Written By David Schoen

Rock legend Tom Petty died of cardiac arrest at the age of 66 on October 2nd, 2017. Though many people know some of the Classic Rock anthems Tom Petty has written, many don’t know just how legendary his career was.

Tom Petty was born in 1950 in Florida. When Petty was 10 years old, he was briefly introduced by his uncle to the King of Rock & Roll himself, Elvis Presley. Petty says that although he didn’t have a conversation with Elvis, he felt that Presley was “sort of not real, as if he were glowing.” Petty went on to describe Presley as “astounding, even spiritual.” Petty’s father regularly subjected him with verbal and physical abuse as a result of his son’s aspirations in the arts. However, Tom Petty had a strong relationship with his mother and was close to his brother, Bruce.

In 1975, Petty began a band called the Epics, later to evolve into Mudcrutch. When Mudcrutch split up soon thereafter, Petty formed the band the Heartbreakers in 1976. The band, often referred to as Tom Petty and the Heartbreakers, included Mike Campbell on lead guitars, Ron Blair on bass, Stan Lynch on drums, and Benmont Tench on keyboards. Petty remained dually on guitar and lead vocals.

In 1977, the band released their first studio album, named after the band. The album included the hit single “American Girl.” The band’s second album, You’re Gonna Get It! was released in the following year. It was their first Top 40 album and included it the singles “I Need to Know” and “Listen to Her Heart.” The band’s third album, Damn the Torpedoes, went platinum after the release of their hit singles “Don’t Do Me Like That”, “Here Comes My Girl” and “Refugee.”

In 1981, Tom Petty and the Heartbreakers released Hard Promises, including their hit single “The Waiting.” After moderate success with 1982’s Long After Dark, the band released Southern Accents in 1985, which included another hit single titled “Don’t Come Around Here No More.” The psychedelic music video for the song famously included Tom Petty dressed up as the Mad Hatter from the book Alice’s Adventures in Wonderland. After their first official live album was released in 1985, Tom Petty and the Heartbreakers released their seventh studio album titled Let Me Up (I’ve Had Enough) in 1987.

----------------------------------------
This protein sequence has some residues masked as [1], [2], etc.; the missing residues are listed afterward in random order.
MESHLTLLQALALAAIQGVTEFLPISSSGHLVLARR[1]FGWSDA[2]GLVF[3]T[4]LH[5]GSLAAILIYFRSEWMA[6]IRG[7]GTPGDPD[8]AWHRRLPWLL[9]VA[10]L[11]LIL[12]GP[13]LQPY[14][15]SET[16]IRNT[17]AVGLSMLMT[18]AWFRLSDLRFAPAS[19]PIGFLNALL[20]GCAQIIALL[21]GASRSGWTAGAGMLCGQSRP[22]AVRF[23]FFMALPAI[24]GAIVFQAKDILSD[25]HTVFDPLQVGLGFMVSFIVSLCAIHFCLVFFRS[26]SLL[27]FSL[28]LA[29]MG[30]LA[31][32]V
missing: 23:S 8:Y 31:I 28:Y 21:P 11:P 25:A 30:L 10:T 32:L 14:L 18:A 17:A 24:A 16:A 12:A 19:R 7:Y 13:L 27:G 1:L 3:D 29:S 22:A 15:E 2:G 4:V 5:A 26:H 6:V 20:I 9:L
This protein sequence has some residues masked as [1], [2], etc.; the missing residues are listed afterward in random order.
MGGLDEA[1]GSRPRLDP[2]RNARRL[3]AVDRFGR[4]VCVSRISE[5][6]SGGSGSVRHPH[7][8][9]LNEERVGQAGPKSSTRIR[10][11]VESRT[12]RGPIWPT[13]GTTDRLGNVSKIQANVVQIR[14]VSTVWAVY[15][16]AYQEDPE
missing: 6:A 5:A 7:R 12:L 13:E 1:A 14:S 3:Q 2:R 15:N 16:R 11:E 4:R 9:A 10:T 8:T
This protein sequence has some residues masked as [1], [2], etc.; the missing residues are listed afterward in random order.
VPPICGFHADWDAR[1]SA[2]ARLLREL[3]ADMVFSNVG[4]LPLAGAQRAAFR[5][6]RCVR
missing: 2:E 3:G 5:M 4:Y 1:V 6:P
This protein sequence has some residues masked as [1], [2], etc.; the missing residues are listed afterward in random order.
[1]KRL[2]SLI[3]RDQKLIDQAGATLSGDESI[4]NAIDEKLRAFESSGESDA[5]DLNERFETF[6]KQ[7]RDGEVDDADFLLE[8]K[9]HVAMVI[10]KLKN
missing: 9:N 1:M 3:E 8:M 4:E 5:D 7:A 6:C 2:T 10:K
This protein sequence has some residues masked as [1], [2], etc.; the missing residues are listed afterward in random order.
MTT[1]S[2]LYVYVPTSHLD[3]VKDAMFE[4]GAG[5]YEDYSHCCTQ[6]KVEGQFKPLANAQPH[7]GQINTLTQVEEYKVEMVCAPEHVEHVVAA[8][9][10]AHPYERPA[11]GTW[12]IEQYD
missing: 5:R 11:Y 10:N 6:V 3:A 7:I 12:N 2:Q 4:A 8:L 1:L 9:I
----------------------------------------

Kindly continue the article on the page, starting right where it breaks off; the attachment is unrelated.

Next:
In 1988, Petty joined former Beatle George Harrison’s Rock supergroup The Traveling Wilburys. The group also included Electric Light Orchestra founding member Jeff Lynne, Folk Rocker Bob Dylan, and Rock & Roller Roy Orbison. The band’s first album, Traveling Wilburys Vol. 1, included two hit singles titled “Handle with Care” and “End of the Line.” Despite Orbison dying less than two months after the album’s release from a heart attack, the band continued to record. After copies of the band’s studio sessions were being sold by bootleggers as Traveling Wilburys Vol. 2, the band officially released their second studio album titled Traveling Wilburys Vol. 3 in 1990.

In 1989, Petty released his first solo studio album titled Full Moon Fever in between the release of both Traveling Wilburys albums. Petty used both Heartbreakers members and Traveling Wilburys members to contribute to some album’s tracks. The album produced three hit singles, “I Won’t Back Down”, “Runnin’ Down a Dream,” and the song many consider to be Tom Petty’s signature track, “Free Fallin’.”

Tom Petty and the Heartbreakers reformed in 1991 to release their eighth studio album Into the Great Wide Open. The title track and “Learning to Fly” would become two more hit singles from Petty’s career. Before leaving MCA Records in 1993, Petty compiled a Greatest Hits compilation album with the Heartbreakers and recorded two new songs for the album, one of which was the hit single “Mary Jane’s Last Dance.”

Tom Petty’s second solo studio album Wildflowers from 1994 included four singles, the most successful being “You Don’t Know How It Feels,” and his final studio album, titled Highway Companion, was released in 2006.

In between the release of four more studio albums from 1999-2014, Tom Petty and the Heartbreakers performed at Super Bowl XLII’s Halftime Show in 2008. From April-September 2017, Tom Petty and the Heartbreakers led a 40th Anniversary Tour of the United States. The final song played live by Tom Petty and the Heartbreakers was performed on September 25th at the Hollywood Bowl in California, and it was one of Petty’s first big hits, “American Girl.”

Petty was married to Jane Benyo in 1974, but the couple divorced in 1996. Along the way, the Benyo had two daughters. Petty married Dana York in 2001. Petty was also known for his frequent collaborations with his longtime friend, Fleetwood Mac member Stevie Nicks.

Though Tom Petty is no longer with us, his music will always live on.

Rest in Peace, Tom.